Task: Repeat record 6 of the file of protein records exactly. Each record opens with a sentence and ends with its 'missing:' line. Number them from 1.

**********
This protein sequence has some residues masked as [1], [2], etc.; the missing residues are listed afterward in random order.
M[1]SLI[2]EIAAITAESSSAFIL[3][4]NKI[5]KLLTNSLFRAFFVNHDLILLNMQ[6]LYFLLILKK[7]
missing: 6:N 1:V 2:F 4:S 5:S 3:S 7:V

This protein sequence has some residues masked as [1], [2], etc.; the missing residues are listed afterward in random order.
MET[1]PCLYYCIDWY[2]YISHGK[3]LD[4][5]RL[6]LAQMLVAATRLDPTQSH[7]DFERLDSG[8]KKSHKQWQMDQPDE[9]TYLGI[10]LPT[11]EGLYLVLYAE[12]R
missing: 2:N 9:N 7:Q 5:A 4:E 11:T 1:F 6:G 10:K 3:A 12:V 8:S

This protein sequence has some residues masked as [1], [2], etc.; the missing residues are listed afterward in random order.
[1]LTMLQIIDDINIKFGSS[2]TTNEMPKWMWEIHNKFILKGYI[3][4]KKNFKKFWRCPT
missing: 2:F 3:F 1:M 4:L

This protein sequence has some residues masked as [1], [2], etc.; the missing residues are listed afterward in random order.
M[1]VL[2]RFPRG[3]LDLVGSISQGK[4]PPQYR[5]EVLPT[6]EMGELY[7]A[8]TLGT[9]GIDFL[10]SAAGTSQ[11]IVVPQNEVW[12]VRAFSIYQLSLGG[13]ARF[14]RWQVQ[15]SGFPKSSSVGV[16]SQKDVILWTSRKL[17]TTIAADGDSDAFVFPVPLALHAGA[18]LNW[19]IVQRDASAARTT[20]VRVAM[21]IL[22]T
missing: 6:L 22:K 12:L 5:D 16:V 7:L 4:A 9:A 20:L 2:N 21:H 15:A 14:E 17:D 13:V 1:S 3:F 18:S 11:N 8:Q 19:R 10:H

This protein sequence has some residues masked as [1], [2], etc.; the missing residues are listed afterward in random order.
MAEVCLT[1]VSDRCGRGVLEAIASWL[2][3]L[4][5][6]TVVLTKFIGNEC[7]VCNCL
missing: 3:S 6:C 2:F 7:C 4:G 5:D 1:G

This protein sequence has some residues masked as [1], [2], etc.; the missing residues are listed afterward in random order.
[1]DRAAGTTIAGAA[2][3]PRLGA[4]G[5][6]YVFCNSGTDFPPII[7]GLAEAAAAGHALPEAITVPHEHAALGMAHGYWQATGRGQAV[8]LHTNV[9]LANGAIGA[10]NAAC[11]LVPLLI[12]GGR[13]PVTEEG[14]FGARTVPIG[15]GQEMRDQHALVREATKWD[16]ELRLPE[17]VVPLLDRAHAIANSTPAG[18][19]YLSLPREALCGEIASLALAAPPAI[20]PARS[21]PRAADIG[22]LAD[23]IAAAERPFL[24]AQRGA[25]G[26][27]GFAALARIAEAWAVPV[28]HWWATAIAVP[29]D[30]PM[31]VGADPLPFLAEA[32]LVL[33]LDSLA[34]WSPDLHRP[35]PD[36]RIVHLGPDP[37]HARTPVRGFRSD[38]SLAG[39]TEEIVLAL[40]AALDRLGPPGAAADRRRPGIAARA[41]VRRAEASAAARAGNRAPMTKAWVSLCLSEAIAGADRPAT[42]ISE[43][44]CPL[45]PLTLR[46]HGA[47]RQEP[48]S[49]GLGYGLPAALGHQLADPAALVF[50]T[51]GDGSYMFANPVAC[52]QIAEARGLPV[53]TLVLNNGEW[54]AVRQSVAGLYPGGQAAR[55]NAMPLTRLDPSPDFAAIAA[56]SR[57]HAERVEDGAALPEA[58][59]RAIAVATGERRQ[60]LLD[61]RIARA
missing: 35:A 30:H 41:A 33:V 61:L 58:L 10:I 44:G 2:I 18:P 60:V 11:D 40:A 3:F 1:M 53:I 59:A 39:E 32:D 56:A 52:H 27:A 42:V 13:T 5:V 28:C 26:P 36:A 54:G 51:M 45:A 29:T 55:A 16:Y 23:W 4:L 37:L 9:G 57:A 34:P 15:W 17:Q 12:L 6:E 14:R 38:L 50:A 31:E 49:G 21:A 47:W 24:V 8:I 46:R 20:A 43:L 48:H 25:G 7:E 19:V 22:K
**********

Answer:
This protein sequence has some residues masked as [1], [2], etc.; the missing residues are listed afterward in random order.
[1]DRAAGTTIAGAA[2][3]PRLGA[4]G[5][6]YVFCNSGTDFPPII[7]GLAEAAAAGHALPEAITVPHEHAALGMAHGYWQATGRGQAV[8]LHTNV[9]LANGAIGA[10]NAAC[11]LVPLLI[12]GGR[13]PVTEEG[14]FGARTVPIG[15]GQEMRDQHALVREATKWD[16]ELRLPE[17]VVPLLDRAHAIANSTPAG[18][19]YLSLPREALCGEIASLALAAPPAI[20]PARS[21]PRAADIG[22]LAD[23]IAAAERPFL[24]AQRGA[25]G[26][27]GFAALARIAEAWAVPV[28]HWWATAIAVP[29]D[30]PM[31]VGADPLPFLAEA[32]LVL[33]LDSLA[34]WSPDLHRP[35]PD[36]RIVHLGPDP[37]HARTPVRGFRSD[38]SLAG[39]TEEIVLAL[40]AALDRLGPPGAAADRRRPGIAARA[41]VRRAEASAAARAGNRAPMTKAWVSLCLSEAIAGADRPAT[42]ISE[43][44]CPL[45]PLTLR[46]HGA[47]RQEP[48]S[49]GLGYGLPAALGHQLADPAALVF[50]T[51]GDGSYMFANPVAC[52]QIAEARGLPV[53]TLVLNNGEW[54]AVRQSVAGLYPGGQAAR[55]NAMPLTRLDPSPDFAAIAA[56]SR[57]HAERVEDGAALPEA[58][59]RAIAVATGERRQ[60]LLD[61]RIARA
missing: 35:A 30:H 41:A 33:V 61:L 58:L 10:I 44:G 2:I 18:P 60:V 11:D 40:A 3:F 1:M 53:I 59:A 39:E 32:D 56:A 52:H 27:A 42:V 13:T 5:V 28:C 26:P 36:A 54:G 51:M 45:A 29:T 55:A 16:Y 23:W 4:L 37:L 9:G 57:A 34:P 15:W 17:Q 12:L 6:E 14:R 38:L 50:A 31:E 49:G 21:A 47:W 24:V 8:I 46:R 20:A 43:L 48:H 25:G 7:E 19:V 22:K